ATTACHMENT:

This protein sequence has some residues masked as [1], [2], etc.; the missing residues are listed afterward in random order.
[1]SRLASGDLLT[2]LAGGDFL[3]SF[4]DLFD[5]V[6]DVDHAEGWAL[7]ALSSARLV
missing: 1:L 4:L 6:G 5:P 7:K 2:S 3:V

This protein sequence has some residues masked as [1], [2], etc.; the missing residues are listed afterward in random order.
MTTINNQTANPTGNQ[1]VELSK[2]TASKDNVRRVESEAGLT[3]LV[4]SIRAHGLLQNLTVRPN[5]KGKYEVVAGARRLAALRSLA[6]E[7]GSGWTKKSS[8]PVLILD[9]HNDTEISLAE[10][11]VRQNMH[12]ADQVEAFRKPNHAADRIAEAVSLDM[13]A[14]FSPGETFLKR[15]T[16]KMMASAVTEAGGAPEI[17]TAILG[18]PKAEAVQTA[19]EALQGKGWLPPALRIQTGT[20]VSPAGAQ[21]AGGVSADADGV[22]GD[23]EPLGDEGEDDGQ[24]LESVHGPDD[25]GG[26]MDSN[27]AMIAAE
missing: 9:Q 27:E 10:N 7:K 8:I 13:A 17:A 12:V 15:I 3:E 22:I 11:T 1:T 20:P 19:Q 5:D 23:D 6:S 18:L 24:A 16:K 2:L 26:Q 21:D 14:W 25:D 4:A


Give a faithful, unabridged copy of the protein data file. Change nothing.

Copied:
This protein sequence has some residues masked as [1], [2], etc.; the missing residues are listed afterward in random order.
[1]SRLASGDLLT[2]LAGGDFL[3]SF[4]DLFD[5]V[6]DVDHAEGWAL[7]ALSSARLV
missing: 1:L 4:L 6:G 5:P 7:K 2:S 3:V

This protein sequence has some residues masked as [1], [2], etc.; the missing residues are listed afterward in random order.
MTTINNQTANPTGNQ[1]VELSK[2]TASKDNVRRVESEAGLT[3]LV[4]SIRAHGLLQNLTVRPN[5]KGKYEVVAGARRLAALRSLA[6]E[7]GSGWTKKSS[8]PVLILD[9]HNDTEISLAE[10][11]VRQNMH[12]ADQVEAFRKPNHAADRIAEAVSLDM[13]A[14]FSPGETFLKR[15]T[16]KMMASAVTEAGGAPEI[17]TAILG[18]PKAEAVQTA[19]EALQGKGWLPPALRIQTGT[20]VSPAGAQ[21]AGGVSADADGV[22]GD[23]EPLGDEGEDDGQ[24]LESVHGPDD[25]GG[26]MDSN[27]AMIAAE
missing: 9:Q 27:E 10:N 7:K 8:I 13:A 17:A 12:V 15:I 3:E 22:I 11:T 1:T 20:P 19:Q 5:D 23:D 6:S 18:L 24:A 16:K 2:L 26:Q 21:D 14:W 25:D 4:A